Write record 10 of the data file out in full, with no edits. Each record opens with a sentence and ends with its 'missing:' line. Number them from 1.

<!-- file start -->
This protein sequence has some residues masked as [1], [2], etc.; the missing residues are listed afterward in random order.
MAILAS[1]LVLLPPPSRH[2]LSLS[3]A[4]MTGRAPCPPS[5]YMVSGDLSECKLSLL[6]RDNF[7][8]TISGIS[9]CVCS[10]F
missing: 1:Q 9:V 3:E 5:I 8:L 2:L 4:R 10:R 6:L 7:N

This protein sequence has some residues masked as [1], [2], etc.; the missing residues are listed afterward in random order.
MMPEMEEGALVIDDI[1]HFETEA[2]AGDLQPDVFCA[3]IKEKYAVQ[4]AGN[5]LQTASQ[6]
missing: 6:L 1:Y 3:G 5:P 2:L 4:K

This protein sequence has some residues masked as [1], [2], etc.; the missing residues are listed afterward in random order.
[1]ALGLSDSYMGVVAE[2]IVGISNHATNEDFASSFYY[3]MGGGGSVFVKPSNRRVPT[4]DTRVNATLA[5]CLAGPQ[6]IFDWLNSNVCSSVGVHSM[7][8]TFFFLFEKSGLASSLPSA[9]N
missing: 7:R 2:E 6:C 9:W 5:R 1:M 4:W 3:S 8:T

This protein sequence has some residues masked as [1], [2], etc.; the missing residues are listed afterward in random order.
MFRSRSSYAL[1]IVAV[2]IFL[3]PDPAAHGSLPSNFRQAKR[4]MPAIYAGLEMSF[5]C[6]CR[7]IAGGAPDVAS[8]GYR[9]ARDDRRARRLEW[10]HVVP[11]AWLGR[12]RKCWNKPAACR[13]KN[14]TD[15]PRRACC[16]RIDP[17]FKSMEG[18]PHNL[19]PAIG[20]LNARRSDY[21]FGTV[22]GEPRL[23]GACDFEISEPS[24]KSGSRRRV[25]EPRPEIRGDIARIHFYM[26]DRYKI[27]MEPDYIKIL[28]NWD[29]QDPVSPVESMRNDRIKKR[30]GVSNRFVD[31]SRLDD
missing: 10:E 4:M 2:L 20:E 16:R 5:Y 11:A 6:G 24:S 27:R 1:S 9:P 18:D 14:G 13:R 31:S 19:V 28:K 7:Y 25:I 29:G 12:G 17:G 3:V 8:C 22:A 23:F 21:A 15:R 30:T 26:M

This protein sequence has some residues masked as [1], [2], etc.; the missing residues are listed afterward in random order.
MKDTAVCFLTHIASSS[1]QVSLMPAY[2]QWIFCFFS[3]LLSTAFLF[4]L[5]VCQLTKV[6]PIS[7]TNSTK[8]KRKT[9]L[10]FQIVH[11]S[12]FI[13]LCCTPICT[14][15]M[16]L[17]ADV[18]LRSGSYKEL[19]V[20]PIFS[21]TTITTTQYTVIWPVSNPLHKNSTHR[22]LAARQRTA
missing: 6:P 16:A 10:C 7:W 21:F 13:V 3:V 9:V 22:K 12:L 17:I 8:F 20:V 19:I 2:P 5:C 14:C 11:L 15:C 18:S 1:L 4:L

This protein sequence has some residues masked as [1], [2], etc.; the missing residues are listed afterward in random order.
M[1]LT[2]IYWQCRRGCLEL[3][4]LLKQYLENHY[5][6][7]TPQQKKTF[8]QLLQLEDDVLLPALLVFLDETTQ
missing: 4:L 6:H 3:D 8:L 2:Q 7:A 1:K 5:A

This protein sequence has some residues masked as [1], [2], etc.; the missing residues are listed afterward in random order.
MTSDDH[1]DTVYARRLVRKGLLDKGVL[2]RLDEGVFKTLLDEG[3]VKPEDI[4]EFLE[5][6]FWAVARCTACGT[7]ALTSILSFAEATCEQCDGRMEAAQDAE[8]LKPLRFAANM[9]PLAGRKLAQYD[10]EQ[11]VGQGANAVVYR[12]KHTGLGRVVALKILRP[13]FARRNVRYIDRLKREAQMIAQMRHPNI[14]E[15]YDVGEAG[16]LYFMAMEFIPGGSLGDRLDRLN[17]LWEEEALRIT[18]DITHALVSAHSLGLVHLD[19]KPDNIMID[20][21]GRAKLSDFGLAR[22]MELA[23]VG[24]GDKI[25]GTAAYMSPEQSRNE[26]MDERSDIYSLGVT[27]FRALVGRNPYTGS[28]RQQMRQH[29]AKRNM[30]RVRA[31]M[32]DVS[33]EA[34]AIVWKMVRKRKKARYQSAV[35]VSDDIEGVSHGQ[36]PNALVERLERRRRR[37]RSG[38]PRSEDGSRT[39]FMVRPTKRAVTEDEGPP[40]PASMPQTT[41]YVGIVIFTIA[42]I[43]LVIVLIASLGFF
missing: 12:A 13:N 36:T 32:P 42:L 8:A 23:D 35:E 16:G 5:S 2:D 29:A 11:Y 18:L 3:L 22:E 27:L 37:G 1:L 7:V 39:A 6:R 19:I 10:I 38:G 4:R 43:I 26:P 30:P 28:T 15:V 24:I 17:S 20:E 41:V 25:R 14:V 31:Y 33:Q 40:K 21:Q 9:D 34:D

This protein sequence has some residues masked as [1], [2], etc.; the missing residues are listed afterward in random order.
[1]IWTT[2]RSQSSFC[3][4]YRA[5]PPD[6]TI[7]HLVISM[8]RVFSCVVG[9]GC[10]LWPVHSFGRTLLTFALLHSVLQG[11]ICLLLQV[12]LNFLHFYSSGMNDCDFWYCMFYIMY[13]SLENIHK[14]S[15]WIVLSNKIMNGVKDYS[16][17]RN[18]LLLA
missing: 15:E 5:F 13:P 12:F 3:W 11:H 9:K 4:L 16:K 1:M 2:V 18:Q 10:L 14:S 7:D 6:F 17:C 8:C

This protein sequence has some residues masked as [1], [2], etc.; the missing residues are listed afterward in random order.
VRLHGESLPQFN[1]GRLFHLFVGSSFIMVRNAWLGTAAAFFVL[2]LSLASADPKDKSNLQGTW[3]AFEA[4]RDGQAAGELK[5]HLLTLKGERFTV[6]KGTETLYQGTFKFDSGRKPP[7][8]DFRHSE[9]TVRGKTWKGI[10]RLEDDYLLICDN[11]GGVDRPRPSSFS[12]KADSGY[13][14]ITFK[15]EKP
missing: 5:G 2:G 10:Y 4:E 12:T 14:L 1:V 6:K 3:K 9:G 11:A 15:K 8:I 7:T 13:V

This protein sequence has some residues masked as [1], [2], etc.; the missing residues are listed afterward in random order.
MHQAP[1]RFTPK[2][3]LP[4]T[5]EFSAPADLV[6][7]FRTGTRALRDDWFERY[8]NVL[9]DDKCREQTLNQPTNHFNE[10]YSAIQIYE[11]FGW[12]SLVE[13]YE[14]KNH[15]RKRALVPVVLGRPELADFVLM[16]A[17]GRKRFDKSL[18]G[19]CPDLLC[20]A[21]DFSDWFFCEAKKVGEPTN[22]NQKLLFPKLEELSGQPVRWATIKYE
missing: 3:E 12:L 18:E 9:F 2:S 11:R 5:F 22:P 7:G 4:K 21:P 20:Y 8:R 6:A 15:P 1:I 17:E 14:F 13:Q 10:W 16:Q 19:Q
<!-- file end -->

This protein sequence has some residues masked as [1], [2], etc.; the missing residues are listed afterward in random order.
MHQAP[1]RFTPK[2][3]LP[4]T[5]EFSAPADLV[6][7]FRTGTRALRDDWFERY[8]NVL[9]DDKCREQTLNQPTNHFNE[10]YSAIQIYE[11]FGW[12]SLVE[13]YE[14]KNH[15]RKRALVPVVLGRPELADFVLM[16]A[17]GRKRFDKSL[18]G[19]CPDLLC[20]A[21]DFSDWFFCEAKKVGEPTN[22]NQKLLFPKLEELSGQPVRWATIKYE
missing: 3:E 12:L 18:E 9:F 2:S 11:R 5:F 22:P 7:G 4:K 21:P 20:Y 8:R 6:A 15:P 1:I 17:E 14:F 13:Q 10:W 16:Q 19:Q